‘They were shooting directly at the journalists’: New evidence suggests Shireen Abu Akleh was shot dead in targeted attack by Israeli forces
(Several shots ring out in quick succession, cutting through a clear, blue spring morning in Jenin, in the West Bank. Crack, crack, crack, crack, crack, crack, crack. The cameraman filming the scene scrambles backwards to take cover behind a low concrete wall. Then a man cries out in Arabic: “Injured! Shireen, Shireen, oh man, Shireen! Ambulance!”
When the camera operator pans around the corner, Al Jazeera journalist Shireen Abu Akleh can be seen lying motionless, face down on the ground as another Palestinian reporter, Shatha Hanaysha, crouches down beside her, using a tree trunk for cover. Hanaysha reaches out and tries to rouse her as gunshots continue. There’s no response. Both women are wearing helmets and blue protective vests marked “Press.”
In the moments that follow, a man in a white T-shirt makes several attempts to move Abu Akleh, but is forced back repeatedly by gunfire. Finally, after a few long minutes, he manages to drag her body from the street.
The shaky video, filmed by Al Jazeera cameraman Majdi Banura, captures the scene when Abu Akleh, a 51-year-old Palestinian-American was killed by a bullet to the head at around 6:30 a.m. on May 11. She had been standing with a group of journalists near the entrance of Jenin refugee camp, where they had come to cover an Israeli raid. While the footage does not show Abu Akleh being shot, eyewitnesses told CNN that they believe Israeli forces on the same street fired deliberately on the reporters in a targeted attack. All of the journalists were wearing protective blue vests that identified them as members of the news media.
“We stood in front of the Israeli military vehicles for about five to ten minutes before we made moves to ensure they saw us. And this is a habit of ours as journalists, we move as a group and we stand in front of them so they know we are journalists, and then we start moving,” Hanaysha told CNN, describing their cautious approach toward the Israeli army convoy, before the gunfire began.
When Abu Akleh was shot, Hanaysha said she was in shock. She couldn’t understand what was happening. After Abu Akleh dropped to the ground, Hanaysha thought she might have stumbled. But when she looked down at the reporter she had idolized since childhood, it was clear she wasn’t breathing. Blood was pooling under her head.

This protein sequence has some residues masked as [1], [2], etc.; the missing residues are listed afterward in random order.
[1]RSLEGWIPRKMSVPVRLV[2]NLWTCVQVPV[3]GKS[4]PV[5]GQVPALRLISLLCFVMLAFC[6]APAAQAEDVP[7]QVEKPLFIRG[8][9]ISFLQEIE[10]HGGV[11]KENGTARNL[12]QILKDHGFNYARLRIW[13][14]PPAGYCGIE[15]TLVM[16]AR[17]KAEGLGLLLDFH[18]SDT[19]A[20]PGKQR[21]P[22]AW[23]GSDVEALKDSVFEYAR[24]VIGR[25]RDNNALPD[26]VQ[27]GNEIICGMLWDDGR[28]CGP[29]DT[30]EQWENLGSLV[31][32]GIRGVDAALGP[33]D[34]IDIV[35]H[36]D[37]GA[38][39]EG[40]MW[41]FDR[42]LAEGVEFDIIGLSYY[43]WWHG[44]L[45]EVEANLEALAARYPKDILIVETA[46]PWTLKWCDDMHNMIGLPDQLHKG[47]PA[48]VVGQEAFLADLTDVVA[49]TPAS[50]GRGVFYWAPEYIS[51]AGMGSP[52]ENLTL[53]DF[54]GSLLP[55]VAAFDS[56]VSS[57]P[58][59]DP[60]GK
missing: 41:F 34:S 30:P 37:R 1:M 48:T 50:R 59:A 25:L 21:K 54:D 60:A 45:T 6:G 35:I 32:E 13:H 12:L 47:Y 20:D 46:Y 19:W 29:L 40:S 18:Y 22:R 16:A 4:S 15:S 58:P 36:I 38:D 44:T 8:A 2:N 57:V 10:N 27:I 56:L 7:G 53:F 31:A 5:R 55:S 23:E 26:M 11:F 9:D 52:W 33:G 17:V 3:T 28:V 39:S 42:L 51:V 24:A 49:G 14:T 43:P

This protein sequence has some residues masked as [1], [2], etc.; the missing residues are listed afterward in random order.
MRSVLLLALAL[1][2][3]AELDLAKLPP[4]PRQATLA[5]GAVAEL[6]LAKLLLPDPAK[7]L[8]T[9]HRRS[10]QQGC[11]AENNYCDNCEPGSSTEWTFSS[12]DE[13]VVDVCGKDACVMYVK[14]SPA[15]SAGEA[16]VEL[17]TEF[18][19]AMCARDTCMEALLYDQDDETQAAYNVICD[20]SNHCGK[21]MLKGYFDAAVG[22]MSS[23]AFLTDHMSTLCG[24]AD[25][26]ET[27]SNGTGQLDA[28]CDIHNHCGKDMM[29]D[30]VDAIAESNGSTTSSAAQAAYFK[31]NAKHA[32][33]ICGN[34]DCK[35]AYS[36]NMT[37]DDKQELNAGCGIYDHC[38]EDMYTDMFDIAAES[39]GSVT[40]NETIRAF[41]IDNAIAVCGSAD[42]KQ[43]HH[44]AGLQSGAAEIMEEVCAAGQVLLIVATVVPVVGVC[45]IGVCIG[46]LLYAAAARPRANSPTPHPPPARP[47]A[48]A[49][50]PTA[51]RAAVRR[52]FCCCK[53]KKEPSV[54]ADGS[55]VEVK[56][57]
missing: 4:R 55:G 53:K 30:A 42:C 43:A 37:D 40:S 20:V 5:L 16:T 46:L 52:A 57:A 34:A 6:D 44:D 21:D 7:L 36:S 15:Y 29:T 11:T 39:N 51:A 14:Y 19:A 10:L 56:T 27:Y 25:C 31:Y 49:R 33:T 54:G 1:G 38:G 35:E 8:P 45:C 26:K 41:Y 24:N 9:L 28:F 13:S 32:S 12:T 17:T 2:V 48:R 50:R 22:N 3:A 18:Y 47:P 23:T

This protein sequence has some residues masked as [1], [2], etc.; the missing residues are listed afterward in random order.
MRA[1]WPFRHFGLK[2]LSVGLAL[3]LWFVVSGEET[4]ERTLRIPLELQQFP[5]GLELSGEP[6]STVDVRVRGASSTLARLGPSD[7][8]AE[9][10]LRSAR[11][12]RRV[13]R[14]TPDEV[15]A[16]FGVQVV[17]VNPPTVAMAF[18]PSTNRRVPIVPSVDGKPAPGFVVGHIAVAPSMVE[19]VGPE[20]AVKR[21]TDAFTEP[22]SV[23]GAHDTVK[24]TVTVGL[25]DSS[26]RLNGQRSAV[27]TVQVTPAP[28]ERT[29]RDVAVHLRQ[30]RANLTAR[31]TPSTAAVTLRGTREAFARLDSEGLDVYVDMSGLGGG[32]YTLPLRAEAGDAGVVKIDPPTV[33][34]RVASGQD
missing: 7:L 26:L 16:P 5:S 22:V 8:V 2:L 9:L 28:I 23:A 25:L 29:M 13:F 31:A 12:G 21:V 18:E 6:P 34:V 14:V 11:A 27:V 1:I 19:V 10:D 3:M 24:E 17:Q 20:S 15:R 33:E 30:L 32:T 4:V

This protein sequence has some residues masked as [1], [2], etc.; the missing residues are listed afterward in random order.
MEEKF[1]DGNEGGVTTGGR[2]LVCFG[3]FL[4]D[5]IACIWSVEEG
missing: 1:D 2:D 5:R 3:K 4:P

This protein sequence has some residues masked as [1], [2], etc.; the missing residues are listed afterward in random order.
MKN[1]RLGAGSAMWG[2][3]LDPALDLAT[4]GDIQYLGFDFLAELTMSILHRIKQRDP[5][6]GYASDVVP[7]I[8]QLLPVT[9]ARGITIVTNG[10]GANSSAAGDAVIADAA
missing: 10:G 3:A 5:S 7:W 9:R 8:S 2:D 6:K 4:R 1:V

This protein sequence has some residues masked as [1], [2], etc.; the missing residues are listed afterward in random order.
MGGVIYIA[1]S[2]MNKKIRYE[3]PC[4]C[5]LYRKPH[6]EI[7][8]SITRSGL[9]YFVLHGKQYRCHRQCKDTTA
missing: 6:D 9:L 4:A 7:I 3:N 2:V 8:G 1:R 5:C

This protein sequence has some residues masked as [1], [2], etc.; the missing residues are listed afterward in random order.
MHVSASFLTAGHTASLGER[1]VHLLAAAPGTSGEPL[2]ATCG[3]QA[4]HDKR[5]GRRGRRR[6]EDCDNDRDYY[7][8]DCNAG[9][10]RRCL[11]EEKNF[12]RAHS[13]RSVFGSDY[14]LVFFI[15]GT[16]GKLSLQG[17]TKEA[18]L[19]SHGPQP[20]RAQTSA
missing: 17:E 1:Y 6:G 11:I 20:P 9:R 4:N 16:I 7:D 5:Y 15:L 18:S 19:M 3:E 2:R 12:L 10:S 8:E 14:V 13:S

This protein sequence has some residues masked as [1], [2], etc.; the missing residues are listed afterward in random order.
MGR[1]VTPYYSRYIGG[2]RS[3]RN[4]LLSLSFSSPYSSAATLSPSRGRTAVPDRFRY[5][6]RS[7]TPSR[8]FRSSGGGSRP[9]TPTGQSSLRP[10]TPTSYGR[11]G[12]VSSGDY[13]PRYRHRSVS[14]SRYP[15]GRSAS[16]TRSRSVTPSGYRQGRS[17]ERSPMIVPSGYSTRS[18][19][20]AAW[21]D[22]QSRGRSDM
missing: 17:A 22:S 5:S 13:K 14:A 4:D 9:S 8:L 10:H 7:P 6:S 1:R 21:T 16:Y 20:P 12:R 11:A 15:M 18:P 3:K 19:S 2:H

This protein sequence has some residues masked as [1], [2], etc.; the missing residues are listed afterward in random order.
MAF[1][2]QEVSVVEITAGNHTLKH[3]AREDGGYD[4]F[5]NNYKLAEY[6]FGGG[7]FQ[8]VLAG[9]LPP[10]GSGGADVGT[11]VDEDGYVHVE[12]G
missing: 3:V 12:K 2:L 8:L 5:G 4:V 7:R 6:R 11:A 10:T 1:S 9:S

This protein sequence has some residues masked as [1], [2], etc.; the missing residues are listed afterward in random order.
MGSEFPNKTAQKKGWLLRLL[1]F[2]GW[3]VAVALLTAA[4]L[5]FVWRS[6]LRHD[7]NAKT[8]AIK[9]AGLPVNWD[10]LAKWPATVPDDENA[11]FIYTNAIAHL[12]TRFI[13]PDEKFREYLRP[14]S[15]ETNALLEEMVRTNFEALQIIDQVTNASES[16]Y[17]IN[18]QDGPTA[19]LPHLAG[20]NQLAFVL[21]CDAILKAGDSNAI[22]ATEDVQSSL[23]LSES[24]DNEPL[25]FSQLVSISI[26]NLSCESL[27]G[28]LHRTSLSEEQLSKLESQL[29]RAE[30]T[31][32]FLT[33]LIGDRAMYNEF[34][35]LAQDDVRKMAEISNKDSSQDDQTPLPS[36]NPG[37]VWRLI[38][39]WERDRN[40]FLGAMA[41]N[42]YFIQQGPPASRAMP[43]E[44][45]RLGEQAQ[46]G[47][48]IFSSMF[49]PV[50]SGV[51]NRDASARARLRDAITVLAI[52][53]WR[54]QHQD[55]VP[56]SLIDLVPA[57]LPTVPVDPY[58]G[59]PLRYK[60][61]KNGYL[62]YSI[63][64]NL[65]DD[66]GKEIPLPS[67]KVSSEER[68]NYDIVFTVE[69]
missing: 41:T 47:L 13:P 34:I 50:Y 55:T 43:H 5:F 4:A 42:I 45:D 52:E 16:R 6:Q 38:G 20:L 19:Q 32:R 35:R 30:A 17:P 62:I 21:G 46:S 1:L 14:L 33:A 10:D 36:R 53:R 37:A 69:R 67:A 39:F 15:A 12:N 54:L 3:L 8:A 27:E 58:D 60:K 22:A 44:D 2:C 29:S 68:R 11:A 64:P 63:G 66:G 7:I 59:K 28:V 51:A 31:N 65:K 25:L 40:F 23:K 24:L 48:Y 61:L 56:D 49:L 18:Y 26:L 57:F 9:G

“As soon as she [Shireen] fell, I honestly wasn’t comprehending that she [was shot] … I was hearing the sound of bullets, but I wasn’t comprehending that they were coming at us. Honestly, the whole time I wasn’t understanding,” she said.
“I thought they were shooting so we stayed back, I didn’t think they were trying to kill us.”
On the day of the shooting, Israeli military spokesperson Ran Kochav told Army Radio that Abu Akleh had been “filming and working for a media outlet amidst armed Palestinians. They’re armed with cameras, if you’ll permit me to say so,” according to The Times of Israel.
The Israeli military says it is not clear who fired the fatal shot. In a preliminary inquiry, the army said there was a possibility Abu Akleh was hit either by indiscriminate Palestinian gunfire, or by an Israeli sniper positioned about 200 meters (about 656 feet) away in an exchange of fire with Palestinian gunmen — though neither Israel nor anyone else has provided evidence showing armed Palestinians within a clear line of fire from Abu Akleh.
The Israel Defense Forces (IDF) said on May 19 that it had not yet decided whether to pursue a criminal investigation into Abu Akleh’s death. On Monday, the Israeli military’s top lawyer, Major General Yifat Tomer-Yerushalmi, said in a speech that under the military’s policy, a criminal investigation is not automatically launched if a person is killed in the “midst of an active combat zone,” unless there is credible and immediate suspicion of a criminal offense. United States lawmakers, the United Nations and the international community have all called for an independent probe.
But an investigation by CNN offers new evidence — including two videos of the scene of the shooting — that there was no active combat, nor any Palestinian militants, near Abu Akleh in the moments leading up to her death. Videos obtained by CNN, corroborated by testimony from eight eyewitnesses, an audio forensic analyst and an explosive weapons expert, suggest that Abu Akleh was shot dead in a targeted attack by Israeli forces.